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Lugo, ZR, Quitadamo, LR, Bianchi, L, Pellas, F, Veser, S, Lesenfants, D, Real, RGL, Herbert, C, Guger, C, Kotchoubey, B, Mattia, D, Kübler, A, Laureys, S & Noirhomme, Q 2016, 'Cognitive processing in non-communicative patients: what can event-related potentials tell us?', Frontiers in Human Neuroscience, vol. 10, 569. https://doi.org/10.3389/fnhum.2016.00569

Cognitive processing in non-communicative patients : what can event-related potentials tell us? / Lugo, Zulay R.; Quitadamo, Lucia R.; Bianchi, Luigi; Pellas, Fréderic; Veser, Sandra; Lesenfants, Damien; Real, Ruben G.L.; Herbert, Cornelia; Guger, Christoph; Kotchoubey, Boris; Mattia, Donatella; Kübler, Andrea; Laureys, Steven; Noirhomme, Quentin.

In: Frontiers in Human Neuroscience, Vol. 10, 569, 14.11.2016.

Research output: Contribution to journalArticle

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AU - Pellas, Fréderic

AU - Veser, Sandra

AU - Lesenfants, Damien

AU - Real, Ruben G.L.

AU - Herbert, Cornelia

AU - Guger, Christoph

AU - Kotchoubey, Boris

AU - Mattia, Donatella

AU - Kübler, Andrea

AU - Laureys, Steven

AU - Noirhomme, Quentin

N1 - © 2016 Lugo, Quitadamo, Bianchi, Pellas, Veser, Lesenfants, Real, Herbert, Guger, Kotchoubey, Mattia, Kübler, Laureys and Noirhomme. This is an open-access article distributed under the terms of the Creative Commons Attribution License (CC BY). The use, distribution and reproduction in other forums is permitted, provided the original author(s) or licensor are credited and that the original publication in this journal is cited, in accordance with accepted academic practice. No use, distribution or reproduction is permitted which does not comply with these terms.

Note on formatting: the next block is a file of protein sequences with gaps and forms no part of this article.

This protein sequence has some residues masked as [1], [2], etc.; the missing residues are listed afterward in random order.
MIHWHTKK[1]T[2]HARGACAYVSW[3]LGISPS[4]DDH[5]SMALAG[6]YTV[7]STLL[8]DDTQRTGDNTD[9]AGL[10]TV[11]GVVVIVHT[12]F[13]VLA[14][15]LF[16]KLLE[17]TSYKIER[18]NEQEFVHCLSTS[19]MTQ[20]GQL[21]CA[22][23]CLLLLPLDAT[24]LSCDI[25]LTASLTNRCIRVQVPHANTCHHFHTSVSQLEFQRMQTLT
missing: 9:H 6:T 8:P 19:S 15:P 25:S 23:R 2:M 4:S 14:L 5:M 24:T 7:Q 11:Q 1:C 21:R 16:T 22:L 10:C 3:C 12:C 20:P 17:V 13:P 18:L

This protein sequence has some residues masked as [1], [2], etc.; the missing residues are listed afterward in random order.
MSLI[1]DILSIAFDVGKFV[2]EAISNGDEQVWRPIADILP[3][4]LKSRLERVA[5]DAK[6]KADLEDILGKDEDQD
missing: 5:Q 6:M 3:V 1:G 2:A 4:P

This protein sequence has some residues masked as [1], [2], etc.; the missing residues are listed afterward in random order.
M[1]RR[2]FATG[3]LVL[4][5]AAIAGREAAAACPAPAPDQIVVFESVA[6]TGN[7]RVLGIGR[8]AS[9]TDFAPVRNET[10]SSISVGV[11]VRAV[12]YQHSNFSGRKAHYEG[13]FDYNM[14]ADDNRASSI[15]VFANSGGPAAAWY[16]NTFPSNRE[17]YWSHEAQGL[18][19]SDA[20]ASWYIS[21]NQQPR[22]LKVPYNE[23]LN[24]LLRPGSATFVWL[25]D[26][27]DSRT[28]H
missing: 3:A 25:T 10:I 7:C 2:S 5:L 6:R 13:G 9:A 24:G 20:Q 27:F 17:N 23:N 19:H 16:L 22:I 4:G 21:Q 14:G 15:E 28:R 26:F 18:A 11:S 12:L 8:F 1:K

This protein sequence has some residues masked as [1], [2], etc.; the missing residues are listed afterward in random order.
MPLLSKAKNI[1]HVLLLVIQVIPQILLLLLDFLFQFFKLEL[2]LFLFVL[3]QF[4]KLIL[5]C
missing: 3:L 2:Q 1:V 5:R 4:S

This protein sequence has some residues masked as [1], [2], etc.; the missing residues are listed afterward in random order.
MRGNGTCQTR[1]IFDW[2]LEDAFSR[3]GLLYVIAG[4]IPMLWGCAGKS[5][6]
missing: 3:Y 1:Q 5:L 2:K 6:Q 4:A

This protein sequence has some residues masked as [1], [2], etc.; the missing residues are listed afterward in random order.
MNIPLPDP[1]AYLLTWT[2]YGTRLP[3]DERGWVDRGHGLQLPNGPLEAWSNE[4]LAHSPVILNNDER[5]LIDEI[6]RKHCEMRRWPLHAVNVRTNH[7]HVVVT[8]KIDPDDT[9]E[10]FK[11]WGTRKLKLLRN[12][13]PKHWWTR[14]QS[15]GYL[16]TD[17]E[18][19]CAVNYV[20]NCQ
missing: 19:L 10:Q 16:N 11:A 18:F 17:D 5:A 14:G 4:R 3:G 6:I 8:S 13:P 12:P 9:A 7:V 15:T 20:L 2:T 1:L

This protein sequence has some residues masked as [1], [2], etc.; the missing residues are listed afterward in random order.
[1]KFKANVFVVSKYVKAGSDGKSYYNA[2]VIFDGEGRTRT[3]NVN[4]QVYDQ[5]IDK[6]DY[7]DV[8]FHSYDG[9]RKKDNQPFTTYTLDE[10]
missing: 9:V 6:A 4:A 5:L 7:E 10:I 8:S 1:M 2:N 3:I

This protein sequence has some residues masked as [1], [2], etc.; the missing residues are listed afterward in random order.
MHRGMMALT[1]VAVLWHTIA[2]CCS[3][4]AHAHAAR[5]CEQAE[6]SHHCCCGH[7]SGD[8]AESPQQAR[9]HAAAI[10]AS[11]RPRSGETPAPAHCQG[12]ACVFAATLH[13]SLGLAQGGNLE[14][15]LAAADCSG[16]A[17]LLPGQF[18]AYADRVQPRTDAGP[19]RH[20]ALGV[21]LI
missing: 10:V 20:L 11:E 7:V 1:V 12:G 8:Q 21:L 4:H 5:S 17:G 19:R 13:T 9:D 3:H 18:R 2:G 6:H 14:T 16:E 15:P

PY - 2016/11/14

Y1 - 2016/11/14

N2 - Event-related potentials (ERP) have been proposed to improve the differential diagnosis of non-responsive patients. We investigated the potential of the P300 as a reliable marker of conscious processing in patients with locked-in syndrome (LIS). Eleven chronic LIS patients and 10 healthy subjects (HS) listened to a complex-tone auditory oddball paradigm, first in a passive condition (listen to the sounds) and then in an active condition (counting the deviant tones). Seven out of nine HS displayed a P300 waveform in the passive condition and all in the active condition. HS showed statistically significant changes in peak and area amplitude between conditions. Three out of seven LIS patients showed the P3 waveform in the passive condition and five of seven in the active condition. No changes in peak amplitude and only a significant difference at one electrode in area amplitude were observed in this group between conditions. We conclude that, in spite of keeping full consciousness and intact or nearly intact cortical functions, compared to HS, LIS patients present less reliable results when testing with ERP, specifically in the passive condition. We thus strongly recommend applying ERP paradigms in an active condition when evaluating consciousness in non-responsive patients.